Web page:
(3 46 5.)


Blessed be St. Peter, Prince of the Apostles!


The Papal Restoration Staff


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(Source: "Meditations for Lent from St. Thomas Aquinas", pp. 55-57, 1937 Imp.)


First Monday


He was in the desert forty days and forty nights: and
was tempted by Satan. -Mark i. 13.

1. It was by Christ's own will that he was exposed
to the temptation by the devil, as it was also by his
own will that he was exposed to be slain by the limbs 
of the devil. Had He not so willed, the devil would

never have dared to approach him. 

The devil is always more disposed to attack those 

who are alone, because, as is said in Sacred Scrip-
ture, If a man shall prevail against one, two shall with
stand him easily (Eccles. iv. 12). That is why Christ 
went out into the desert, as one going out to a 
battle-ground, that there he might be tempted by 

the devil. Whereupon St. Ambrose says that Christ 

went into the desert for the express purpose of 

provoking the devil. For unless the devil had fought, 

Christ would never have overcome him for me. 

St. Ambrose gives other reasons too. He says 

that Christ chose the desert as the place to be
tempted for a hidden reason, namely that he might
free from his exile Adam who, from Paradise, was
driven into the desert; and again that he did it
for a reason in which there is no mystery, namely
to show us that the devil envies those who are
tending towards a better life.

2. We say with St. Chrysostom that Christ
exposed himself to the temptation because the
devil most of all tempts those whom he sees alone.
So in the very beginning of things he tempted the
woman, when he found her away from her husband.
It does not however follow from this that a man
ought to throw himself into any occasion of
temptation that presents itself.


Occasions of temptation are of two kinds.
One kind arises from man's own action, when,
for example, man himself goes near to sin, not
avoiding the occasion of sin. That such occasions
are to be avoided we know, and Holy Scripture
reminds us of it. Stay not in any part of the country
round about Sodom (Gen. xix. 17). The second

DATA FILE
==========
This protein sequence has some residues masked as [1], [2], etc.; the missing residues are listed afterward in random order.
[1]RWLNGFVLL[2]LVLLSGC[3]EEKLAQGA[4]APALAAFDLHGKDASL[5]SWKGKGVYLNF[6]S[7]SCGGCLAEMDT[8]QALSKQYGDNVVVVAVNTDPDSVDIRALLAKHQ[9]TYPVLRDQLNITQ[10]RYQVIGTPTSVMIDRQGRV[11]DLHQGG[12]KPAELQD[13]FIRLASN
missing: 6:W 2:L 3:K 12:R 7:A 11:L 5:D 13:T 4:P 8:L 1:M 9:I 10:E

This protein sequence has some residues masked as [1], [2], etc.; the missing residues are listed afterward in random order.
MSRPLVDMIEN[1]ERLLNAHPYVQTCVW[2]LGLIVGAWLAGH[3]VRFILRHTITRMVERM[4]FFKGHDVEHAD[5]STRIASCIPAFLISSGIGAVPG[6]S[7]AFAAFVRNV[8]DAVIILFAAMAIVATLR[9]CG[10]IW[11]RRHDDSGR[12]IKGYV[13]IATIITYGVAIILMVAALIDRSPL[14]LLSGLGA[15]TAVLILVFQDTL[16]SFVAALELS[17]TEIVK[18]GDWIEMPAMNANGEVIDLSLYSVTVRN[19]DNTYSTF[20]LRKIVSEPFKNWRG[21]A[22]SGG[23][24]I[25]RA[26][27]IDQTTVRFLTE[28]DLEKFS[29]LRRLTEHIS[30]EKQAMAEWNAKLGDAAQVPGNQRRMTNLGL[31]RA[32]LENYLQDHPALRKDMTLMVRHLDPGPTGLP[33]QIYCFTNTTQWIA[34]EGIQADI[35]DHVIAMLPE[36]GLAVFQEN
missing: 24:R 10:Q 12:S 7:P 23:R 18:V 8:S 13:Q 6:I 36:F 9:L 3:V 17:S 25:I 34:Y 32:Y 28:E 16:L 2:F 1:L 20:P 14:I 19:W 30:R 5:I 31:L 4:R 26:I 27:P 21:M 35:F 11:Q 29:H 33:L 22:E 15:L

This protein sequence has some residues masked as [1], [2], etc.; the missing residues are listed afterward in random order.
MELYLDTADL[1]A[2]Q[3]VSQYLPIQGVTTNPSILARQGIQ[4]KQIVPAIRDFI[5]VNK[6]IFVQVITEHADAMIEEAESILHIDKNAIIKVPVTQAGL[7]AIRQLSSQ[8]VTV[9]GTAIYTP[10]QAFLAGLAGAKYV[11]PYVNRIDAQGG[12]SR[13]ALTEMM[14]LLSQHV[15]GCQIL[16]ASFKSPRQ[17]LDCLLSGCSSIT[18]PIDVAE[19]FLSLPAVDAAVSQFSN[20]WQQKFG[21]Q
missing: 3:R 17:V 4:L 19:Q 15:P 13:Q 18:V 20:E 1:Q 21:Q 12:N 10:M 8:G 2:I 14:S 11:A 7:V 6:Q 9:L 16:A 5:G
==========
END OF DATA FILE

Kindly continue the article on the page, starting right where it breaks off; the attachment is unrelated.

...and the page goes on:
kind of occasion arises from the devil's constant
envy of those who are tending to better things,
as St. Ambrose says, and this occasion of temptation
is not one we must avoid. So, according to
St. John Chrysostom, not only Christ was led into
the desert by the Holy Ghost, but all the children
of God who possess the Holy Ghost are led in
like manner. For God's children are never content
to sit down with idle hands, but the Holy Ghost
ever urges them to undertake for God some great
work. And this, as far as the devil is concerned,
is to go into the desert, for in the desert there is
none of that wickedness which is the devil's delight.
Every good work is as it were a desert to the eye
of the world and of our flesh, for good works are
contrary to the desire of the world and of our flesh.


To give the devil such an opportunity of tempta-
tion as this is not dangerous, for it is much more
the inspiration of the Holy Ghost, who is the
promoter of every perfect work, that prompts us
than the working of the devil who hates them all.


(3 4i 2.)



Blessed be St. Peter, Prince of the Apostles!


The Papal Restoration Staff


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Latest comments

28.02 | 01:42

"Christ did not save the world by His miracles but by His sufferings." (From a French Catholic Text)

24.02 | 13:24

You can see in many pictures of Pope Siri, a real look of suffering and pain. No one can judge him.

20.02 | 11:51

God bless and protect Pope Gregory XVIII and all true Catholics and may many more people learn about the true Catholic Church.

19.02 | 07:56

I have never seen this scandalous picture of Lefebvre prior to this. What will his happy cheerleaders say about this?